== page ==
March 7, 2007 — -- A former U.S. Navy sailor has been charged with allegedly passing military secrets about U.S. Navy movements through waters in the Middle East to al Qaeda-related Web sites during the spring of 2001, just months after the USS Cole was attacked in Yemen.
Hassan Abujihaad, formerly known as Paul R. Hall, allegedly passed information about U.S. Navy warship movements in the Straits of Hormuz in April 2001 while he was a member of the Navy. The information passed along contained details about vulnerabilites of U.S. vessels -- including susceptibility to small boat attacks by terrorists.
Abujihaad was arrested today in Phoenix, according to a criminal complaint unsealed tonight that charged him with providing material support to terrorists who planned to kill U.S. nationals.
The complaint claims Abujihaad was an associate of Derrick Shareef, who allegedly tried to explode grenades at the CherryVale Mall outside Chicago during the height of the holiday shopping season last December. Shareef was arrested on Dec. 6, 2006, when he traded stereo speakers for dud grenades in an FBI sting operation.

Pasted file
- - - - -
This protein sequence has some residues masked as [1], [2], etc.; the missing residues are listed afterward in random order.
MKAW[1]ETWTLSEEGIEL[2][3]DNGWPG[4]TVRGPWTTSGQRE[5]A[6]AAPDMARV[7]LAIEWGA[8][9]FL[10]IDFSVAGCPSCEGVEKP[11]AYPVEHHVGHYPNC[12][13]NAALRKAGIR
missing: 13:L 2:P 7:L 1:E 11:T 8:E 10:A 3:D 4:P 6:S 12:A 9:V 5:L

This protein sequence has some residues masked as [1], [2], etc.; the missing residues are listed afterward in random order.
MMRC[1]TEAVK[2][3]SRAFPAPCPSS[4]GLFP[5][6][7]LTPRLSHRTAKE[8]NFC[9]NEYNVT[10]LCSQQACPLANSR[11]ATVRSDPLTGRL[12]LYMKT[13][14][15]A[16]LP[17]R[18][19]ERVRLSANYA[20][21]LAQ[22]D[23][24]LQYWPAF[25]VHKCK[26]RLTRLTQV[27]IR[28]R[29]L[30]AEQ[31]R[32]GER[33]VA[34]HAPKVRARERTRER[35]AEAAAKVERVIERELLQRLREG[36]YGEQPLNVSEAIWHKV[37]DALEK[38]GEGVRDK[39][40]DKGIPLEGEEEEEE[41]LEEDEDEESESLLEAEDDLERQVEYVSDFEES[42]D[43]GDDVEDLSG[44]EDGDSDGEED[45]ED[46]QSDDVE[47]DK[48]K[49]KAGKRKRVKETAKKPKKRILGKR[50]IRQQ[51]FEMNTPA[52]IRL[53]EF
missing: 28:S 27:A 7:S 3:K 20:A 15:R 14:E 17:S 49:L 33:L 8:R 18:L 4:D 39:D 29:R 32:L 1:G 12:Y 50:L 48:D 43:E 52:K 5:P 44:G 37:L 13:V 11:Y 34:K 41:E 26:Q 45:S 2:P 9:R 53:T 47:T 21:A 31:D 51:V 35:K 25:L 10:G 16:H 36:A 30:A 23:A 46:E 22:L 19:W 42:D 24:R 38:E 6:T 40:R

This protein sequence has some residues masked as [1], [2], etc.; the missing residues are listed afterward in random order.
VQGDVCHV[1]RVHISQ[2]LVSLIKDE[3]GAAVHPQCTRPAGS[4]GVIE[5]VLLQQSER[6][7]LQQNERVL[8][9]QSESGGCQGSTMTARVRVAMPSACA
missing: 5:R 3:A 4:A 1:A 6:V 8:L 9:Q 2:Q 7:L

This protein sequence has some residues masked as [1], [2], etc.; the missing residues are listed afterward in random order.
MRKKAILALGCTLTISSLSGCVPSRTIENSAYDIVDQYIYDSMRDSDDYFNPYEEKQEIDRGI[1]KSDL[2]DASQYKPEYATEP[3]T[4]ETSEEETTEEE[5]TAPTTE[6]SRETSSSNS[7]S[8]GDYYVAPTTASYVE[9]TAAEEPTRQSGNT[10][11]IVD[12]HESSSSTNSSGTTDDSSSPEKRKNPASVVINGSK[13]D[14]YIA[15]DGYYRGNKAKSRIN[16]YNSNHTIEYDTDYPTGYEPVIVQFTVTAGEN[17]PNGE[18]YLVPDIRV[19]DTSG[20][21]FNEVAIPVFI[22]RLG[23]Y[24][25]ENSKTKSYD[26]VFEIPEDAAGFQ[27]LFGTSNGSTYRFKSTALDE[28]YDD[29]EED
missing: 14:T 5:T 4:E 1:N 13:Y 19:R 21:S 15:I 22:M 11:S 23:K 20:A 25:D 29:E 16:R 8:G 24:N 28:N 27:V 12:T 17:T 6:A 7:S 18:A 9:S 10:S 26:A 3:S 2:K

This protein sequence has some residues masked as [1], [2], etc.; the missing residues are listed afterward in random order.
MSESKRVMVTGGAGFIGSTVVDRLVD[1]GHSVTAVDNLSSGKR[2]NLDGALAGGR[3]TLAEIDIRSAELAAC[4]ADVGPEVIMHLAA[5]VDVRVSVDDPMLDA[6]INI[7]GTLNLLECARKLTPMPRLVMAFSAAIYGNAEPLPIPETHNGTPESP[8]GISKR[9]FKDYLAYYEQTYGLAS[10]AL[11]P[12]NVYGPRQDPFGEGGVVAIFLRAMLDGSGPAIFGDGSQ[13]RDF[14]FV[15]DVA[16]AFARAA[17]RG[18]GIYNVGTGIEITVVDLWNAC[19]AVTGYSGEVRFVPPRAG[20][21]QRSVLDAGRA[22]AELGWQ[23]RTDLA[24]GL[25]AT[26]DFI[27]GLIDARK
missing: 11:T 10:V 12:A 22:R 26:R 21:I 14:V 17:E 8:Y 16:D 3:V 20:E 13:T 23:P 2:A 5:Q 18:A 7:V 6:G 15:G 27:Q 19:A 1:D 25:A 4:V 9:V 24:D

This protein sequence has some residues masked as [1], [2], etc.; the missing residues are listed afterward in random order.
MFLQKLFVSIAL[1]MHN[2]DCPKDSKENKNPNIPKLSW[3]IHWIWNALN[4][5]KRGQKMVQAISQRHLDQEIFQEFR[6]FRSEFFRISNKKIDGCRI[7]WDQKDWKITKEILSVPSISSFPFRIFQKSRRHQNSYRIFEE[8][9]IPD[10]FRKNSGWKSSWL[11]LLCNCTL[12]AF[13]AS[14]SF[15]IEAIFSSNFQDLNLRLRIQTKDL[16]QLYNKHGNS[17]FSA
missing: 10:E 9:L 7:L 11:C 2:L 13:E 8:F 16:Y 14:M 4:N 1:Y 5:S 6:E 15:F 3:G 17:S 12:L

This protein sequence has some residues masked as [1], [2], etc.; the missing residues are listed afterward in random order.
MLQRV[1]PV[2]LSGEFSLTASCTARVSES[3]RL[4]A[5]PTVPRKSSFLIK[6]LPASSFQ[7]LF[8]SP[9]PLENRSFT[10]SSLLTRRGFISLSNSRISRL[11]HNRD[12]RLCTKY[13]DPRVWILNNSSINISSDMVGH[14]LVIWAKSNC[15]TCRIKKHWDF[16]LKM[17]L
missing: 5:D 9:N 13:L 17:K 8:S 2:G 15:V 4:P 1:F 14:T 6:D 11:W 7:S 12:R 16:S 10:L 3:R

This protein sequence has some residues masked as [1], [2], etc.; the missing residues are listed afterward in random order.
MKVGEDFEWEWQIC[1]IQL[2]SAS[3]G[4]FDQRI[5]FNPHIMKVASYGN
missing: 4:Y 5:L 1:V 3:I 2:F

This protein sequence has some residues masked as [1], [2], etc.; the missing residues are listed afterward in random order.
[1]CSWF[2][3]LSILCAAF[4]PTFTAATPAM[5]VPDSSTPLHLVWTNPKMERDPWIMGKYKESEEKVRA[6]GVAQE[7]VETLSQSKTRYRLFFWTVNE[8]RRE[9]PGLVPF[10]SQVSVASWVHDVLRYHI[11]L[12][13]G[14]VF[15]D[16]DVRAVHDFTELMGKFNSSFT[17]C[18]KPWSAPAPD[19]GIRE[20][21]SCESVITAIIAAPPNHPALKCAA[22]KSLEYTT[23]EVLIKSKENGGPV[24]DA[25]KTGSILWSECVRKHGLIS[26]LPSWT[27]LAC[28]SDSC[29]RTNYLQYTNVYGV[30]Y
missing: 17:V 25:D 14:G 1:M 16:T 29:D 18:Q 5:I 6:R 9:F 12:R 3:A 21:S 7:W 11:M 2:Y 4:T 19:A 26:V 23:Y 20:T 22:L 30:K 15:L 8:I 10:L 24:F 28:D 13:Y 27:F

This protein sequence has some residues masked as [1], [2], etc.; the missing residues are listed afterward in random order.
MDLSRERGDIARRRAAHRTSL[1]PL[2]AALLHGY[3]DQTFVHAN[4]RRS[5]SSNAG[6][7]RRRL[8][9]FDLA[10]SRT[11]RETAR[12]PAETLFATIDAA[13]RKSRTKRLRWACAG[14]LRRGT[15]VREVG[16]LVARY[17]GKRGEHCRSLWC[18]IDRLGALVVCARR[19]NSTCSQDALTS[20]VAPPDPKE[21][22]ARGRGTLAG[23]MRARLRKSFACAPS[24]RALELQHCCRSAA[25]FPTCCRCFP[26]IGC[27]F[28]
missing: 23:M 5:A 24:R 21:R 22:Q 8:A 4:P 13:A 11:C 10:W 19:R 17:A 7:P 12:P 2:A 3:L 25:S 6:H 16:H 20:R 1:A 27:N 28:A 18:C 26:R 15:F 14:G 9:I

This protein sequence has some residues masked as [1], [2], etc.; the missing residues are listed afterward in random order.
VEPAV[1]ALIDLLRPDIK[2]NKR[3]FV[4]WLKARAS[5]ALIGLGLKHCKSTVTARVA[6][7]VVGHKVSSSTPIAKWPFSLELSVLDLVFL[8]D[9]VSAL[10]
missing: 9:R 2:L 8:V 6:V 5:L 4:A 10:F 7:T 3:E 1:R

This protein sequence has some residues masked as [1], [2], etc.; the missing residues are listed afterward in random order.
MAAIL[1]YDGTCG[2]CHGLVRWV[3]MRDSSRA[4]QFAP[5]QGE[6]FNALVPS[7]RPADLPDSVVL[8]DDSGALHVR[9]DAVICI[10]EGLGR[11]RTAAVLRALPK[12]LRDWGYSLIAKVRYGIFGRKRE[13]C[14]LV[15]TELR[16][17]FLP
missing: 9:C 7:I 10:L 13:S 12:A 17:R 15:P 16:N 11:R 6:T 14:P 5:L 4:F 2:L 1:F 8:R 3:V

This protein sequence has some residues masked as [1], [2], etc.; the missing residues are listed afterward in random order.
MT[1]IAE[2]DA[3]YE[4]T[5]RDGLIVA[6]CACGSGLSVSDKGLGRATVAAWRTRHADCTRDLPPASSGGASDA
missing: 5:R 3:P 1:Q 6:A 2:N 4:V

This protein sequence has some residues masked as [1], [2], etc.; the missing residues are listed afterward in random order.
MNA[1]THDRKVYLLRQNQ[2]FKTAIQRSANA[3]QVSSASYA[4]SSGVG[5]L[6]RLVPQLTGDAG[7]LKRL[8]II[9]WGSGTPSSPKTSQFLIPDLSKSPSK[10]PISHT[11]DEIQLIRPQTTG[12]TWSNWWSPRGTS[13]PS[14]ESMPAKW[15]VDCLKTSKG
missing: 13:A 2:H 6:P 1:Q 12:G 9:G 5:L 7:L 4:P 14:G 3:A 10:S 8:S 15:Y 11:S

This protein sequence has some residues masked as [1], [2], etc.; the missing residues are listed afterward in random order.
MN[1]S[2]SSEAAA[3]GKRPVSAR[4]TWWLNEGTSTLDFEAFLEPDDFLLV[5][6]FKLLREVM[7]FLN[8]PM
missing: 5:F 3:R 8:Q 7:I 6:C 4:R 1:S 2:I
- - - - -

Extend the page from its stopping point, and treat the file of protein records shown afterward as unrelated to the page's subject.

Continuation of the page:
Abujihaad's arrest arises out of the investigation of Babar Ahmad, who is suspected of developing radical Islamic Web sites popular with members of al Qaeda and other mujahedeen. Ahmad was indicted in the United States in 2004 for allegedly providing material support to Chechen terrorist groups and the Taliban. Ahmad is currently battling his extradition to the United States in British courts. The British government has said that Ahmad can be extradited to the United States to face trial. Lawyers for Babar Ahmad have filed an appeal with Britain's High Court. The earlier charges mentioned that Ahmad had received critical information about ship movements from a U.S. Navy sailor, but the serviceman was not identified at the time.
From 1997 until his arrest in 2004, Ahmad allegedly ran Web sites for Azzam Publications, which used to carry propaganda for al Qaeda, including bin Laden's 1996 Declaration of War against the United States. The Azzam Web site was a key recruitment and propaganda tool for al Qaeda and mujahedeen.
According to an indictment in a related case unsealed last July, a defendant named Sayed Talha Ahsan, "In or about April 2001 the defendant [Ahsan] … possessed, accessed, modified and resaved a document containing then-classified United States Navy plans of a United States Naval Battle Group operating in the Straits of Hormuz and discussing the Naval Group's vulnerabilities to terrorist attack."
According to the indictment, Ahsan allegedly helped run the Web sites with Ahmad.
The Abujihaad case is being investigated by the U.S. Attorney's Office in Connecticut, since some of the Web servers they allegedly used were based in Connecticut.